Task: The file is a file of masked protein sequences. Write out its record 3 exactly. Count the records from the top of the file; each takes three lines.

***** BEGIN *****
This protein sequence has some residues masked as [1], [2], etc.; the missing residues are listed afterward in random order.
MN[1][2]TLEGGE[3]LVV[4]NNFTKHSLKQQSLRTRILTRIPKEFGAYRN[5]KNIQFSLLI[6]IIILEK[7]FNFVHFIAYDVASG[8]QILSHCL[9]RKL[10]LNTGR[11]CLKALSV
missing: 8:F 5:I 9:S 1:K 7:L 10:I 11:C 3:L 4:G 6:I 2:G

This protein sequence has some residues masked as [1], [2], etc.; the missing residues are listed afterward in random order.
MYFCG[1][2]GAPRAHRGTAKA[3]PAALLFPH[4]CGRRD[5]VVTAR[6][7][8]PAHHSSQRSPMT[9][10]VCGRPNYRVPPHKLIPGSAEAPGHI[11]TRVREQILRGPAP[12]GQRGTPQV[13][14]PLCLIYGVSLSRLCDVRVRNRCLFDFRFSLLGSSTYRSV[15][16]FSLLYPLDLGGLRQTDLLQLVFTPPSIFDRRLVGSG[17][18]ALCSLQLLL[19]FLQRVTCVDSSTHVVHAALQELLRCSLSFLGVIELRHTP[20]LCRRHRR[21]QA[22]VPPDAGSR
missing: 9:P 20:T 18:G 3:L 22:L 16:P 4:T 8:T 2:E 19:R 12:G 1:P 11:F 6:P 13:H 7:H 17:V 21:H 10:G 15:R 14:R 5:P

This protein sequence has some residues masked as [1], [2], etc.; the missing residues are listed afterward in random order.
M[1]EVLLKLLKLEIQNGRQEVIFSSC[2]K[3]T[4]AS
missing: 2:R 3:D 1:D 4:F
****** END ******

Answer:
This protein sequence has some residues masked as [1], [2], etc.; the missing residues are listed afterward in random order.
M[1]EVLLKLLKLEIQNGRQEVIFSSC[2]K[3]T[4]AS
missing: 2:R 3:D 1:D 4:F